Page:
A recently concluded study has revealed that during the initial 18 months of the COVID-19 pandemic, a higher number of minors in Finland than usual were diagnosed with type 1 diabetes. The research findings indicate that the cause of this increase was not the virus itself, but rather changes in environmental factors.
The global rise in the occurrence of type 1 diabetes during the COVID-19 pandemic has been the subject of investigation by the PEDIA research group at the University of Helsinki. Their focus has been on exploring the phenomenon and identifying the causes among children in Finland.
“The mechanisms of the increase in the incidence of diabetes have been unclear, and there has been discussion on whether the increase results from a direct effect of SARS-CoV-2 infection or other simultaneously altered environmental factors,” says Professor Mikael Knip, who headed the study.
According to the study, the incidence of type 1 diabetes increased in children in Finland by 16% in the first 18 months of the pandemic. However, very few children or adolescents who developed type 1 diabetes had SARS-CoV-2 antibodies indicating past infection.
According to the researchers, the increase in the incidence of type 1 diabetes in the early stages of the pandemic is not likely to have been caused directly by coronavirus. Instead, it may be related to the society-wide lockdown during the pandemic period and the resulting social isolation.
“According to what is known as the biodiversity hypothesis, microbial exposure and infections in early childhood can boost the protection against autoimmune diseases. The reduction in contacts in connection with the societal lockdown significantly reduced acute infections in children, which may have increased the risk of developing diabetes,” Knip explains.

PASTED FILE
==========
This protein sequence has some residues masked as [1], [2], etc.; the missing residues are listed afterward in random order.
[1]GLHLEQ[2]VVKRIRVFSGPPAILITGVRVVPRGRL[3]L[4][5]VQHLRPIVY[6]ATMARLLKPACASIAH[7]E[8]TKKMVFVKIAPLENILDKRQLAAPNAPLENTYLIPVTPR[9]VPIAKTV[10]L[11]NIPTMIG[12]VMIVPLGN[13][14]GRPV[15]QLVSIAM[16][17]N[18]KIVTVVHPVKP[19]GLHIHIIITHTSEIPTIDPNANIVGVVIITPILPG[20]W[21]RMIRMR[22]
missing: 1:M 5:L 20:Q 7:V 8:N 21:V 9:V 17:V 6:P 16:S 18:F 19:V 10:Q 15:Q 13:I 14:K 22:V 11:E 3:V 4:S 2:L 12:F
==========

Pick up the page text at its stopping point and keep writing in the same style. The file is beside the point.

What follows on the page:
The results were published in the Lancet Diabetes & Endocrinology journal.
Is the increase in the incidence of pediatric diabetes temporary?
In the study, the incidence of type 1 diabetes in Finns under 15 years of age was compared to three preceding reference periods of the same duration. SARS-CoV-2 antibodies in children with type 1 diabetes were analyzed in collaboration with Professor Olli Vapalahti’s research group. Among the 785 children and adolescents diagnosed with type 1 diabetes in the pandemic period, infection-induced SARS-CoV-2 antibodies were found in only five individuals, i..e. less than 1%.
“The matter must be investigated further to find out what has happened to the incidence of type 1 diabetes since the lifting of the lockdown in summer 2021 and the subsequent increase in the number of coronavirus infections in the population,” Professor Vapalahti notes.
Registers are important sources of data
“The study was based on data from the Finnish Pediatric Diabetes Register,” says Mikael Knip, the Principal Investigator in charge of the register.
Since 2002, data and samples from the newly diagnosed children and their family members have been collected in this national register. The register, maintained by HUS Helsinki University Hospital, covers more than 90% of the patients who have developed diabetes.
“The register is globally unique including both data and biological samples and provides irreplaceable data for research,” Knip concludes.
Reference: “SARS-CoV-2 and type 1 diabetes in children in Finland: an observational study” by Prof Mikael Knip, MD, Anna Parviainen, MD, Maaret Turtinen, MD, Anna But, Ph.D., Taina Härkönen, Ph.D., Jussi Hepojoki, Ph.D., Tarja Sironen, Ph.D., Rommel Iheozor-Ejiofor, MSc, Hasan Uğurlu, MSc, Prof Kalle Saksela, MD, Johanna Lempainen, MD, Prof Jorma Ilonen, MD, Prof Olli Vapalahti, MD and the Finnish Pediatric Diabetes Register, April 2023, The Lancet Diabetes & Endocrinology.
Is the “deadly” virus being blamed (again) for an already-scientifically confirmedside-effect of the experimental gene therapy treatment “vaccines”.
Could be, according to this report from a generally highly-reliable source, which concludes, “. . . COVID-19 RNA-based vaccines might trigger the onset of type 1 diabetes, even in subjects without prior histories of diabetes.